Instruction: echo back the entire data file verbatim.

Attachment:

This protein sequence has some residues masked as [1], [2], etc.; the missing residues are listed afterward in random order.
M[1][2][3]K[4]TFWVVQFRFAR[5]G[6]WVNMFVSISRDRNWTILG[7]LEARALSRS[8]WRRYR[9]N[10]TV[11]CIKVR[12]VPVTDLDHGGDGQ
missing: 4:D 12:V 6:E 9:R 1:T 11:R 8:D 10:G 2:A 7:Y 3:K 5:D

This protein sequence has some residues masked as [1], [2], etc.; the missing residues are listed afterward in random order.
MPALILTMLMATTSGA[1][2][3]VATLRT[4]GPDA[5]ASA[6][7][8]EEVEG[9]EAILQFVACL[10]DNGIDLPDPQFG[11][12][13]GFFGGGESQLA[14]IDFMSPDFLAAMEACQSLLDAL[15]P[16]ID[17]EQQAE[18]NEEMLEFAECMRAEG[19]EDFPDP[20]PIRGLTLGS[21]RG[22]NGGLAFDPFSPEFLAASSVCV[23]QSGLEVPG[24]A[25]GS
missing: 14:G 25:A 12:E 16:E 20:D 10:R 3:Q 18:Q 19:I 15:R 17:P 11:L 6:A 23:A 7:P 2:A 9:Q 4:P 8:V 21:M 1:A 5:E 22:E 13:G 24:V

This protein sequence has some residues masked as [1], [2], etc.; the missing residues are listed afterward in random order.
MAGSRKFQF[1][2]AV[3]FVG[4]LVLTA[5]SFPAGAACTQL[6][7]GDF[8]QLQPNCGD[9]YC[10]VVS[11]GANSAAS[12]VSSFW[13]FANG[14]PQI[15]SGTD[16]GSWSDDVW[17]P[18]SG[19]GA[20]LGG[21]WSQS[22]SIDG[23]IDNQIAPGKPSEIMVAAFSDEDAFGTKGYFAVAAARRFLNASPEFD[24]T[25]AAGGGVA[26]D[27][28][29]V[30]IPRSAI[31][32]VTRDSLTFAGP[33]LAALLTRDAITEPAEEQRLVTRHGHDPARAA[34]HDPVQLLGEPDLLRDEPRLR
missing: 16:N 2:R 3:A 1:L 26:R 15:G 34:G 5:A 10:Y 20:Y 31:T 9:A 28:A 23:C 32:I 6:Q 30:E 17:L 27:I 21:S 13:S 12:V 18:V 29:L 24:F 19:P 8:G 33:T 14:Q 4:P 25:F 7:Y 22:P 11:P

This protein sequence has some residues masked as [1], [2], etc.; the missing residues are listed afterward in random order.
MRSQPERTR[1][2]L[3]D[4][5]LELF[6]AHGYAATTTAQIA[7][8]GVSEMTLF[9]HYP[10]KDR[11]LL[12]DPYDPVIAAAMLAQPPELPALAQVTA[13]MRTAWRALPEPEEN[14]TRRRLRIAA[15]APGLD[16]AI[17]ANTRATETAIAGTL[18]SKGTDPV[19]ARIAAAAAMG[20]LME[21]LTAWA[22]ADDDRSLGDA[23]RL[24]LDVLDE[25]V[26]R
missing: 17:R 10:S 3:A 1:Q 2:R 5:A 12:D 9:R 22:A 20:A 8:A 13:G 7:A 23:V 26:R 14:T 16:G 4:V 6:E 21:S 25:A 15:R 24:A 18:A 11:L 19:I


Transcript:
This protein sequence has some residues masked as [1], [2], etc.; the missing residues are listed afterward in random order.
M[1][2][3]K[4]TFWVVQFRFAR[5]G[6]WVNMFVSISRDRNWTILG[7]LEARALSRS[8]WRRYR[9]N[10]TV[11]CIKVR[12]VPVTDLDHGGDGQ
missing: 4:D 12:V 6:E 9:R 1:T 11:R 8:D 10:G 2:A 7:Y 3:K 5:D

This protein sequence has some residues masked as [1], [2], etc.; the missing residues are listed afterward in random order.
MPALILTMLMATTSGA[1][2][3]VATLRT[4]GPDA[5]ASA[6][7][8]EEVEG[9]EAILQFVACL[10]DNGIDLPDPQFG[11][12][13]GFFGGGESQLA[14]IDFMSPDFLAAMEACQSLLDAL[15]P[16]ID[17]EQQAE[18]NEEMLEFAECMRAEG[19]EDFPDP[20]PIRGLTLGS[21]RG[22]NGGLAFDPFSPEFLAASSVCV[23]QSGLEVPG[24]A[25]GS
missing: 14:G 25:A 12:E 16:E 20:D 10:R 3:Q 18:Q 19:I 15:R 17:P 11:L 6:A 23:A 7:P 2:A 9:Q 4:P 8:V 21:M 1:A 5:E 22:E 13:G 24:V

This protein sequence has some residues masked as [1], [2], etc.; the missing residues are listed afterward in random order.
MAGSRKFQF[1][2]AV[3]FVG[4]LVLTA[5]SFPAGAACTQL[6][7]GDF[8]QLQPNCGD[9]YC[10]VVS[11]GANSAAS[12]VSSFW[13]FANG[14]PQI[15]SGTD[16]GSWSDDVW[17]P[18]SG[19]GA[20]LGG[21]WSQS[22]SIDG[23]IDNQIAPGKPSEIMVAAFSDEDAFGTKGYFAVAAARRFLNASPEFD[24]T[25]AAGGGVA[26]D[27][28][29]V[30]IPRSAI[31][32]VTRDSLTFAGP[33]LAALLTRDAITEPAEEQRLVTRHGHDPARAA[34]HDPVQLLGEPDLLRDEPRLR
missing: 16:N 2:R 3:A 1:L 26:R 15:G 34:G 5:A 10:Y 20:Y 31:T 9:A 28:A 23:C 32:I 6:Q 30:E 17:L 27:I 21:S 13:S 12:V 18:V 29:L 24:F 19:P 8:G 33:T 14:Q 4:P 25:F 7:Y 22:P 11:P

This protein sequence has some residues masked as [1], [2], etc.; the missing residues are listed afterward in random order.
MRSQPERTR[1][2]L[3]D[4][5]LELF[6]AHGYAATTTAQIA[7][8]GVSEMTLF[9]HYP[10]KDR[11]LL[12]DPYDPVIAAAMLAQPPELPALAQVTA[13]MRTAWRALPEPEEN[14]TRRRLRIAA[15]APGLD[16]AI[17]ANTRATETAIAGTL[18]SKGTDPV[19]ARIAAAAAMG[20]LME[21]LTAWA[22]ADDDRSLGDA[23]RL[24]LDVLDE[25]V[26]R
missing: 17:R 10:S 3:A 1:Q 2:R 5:A 12:D 9:R 22:A 20:A 8:A 13:G 7:A 23:V 26:R 14:T 16:G 4:V 6:E 21:S 25:A 15:R 24:A 18:A 11:L 19:I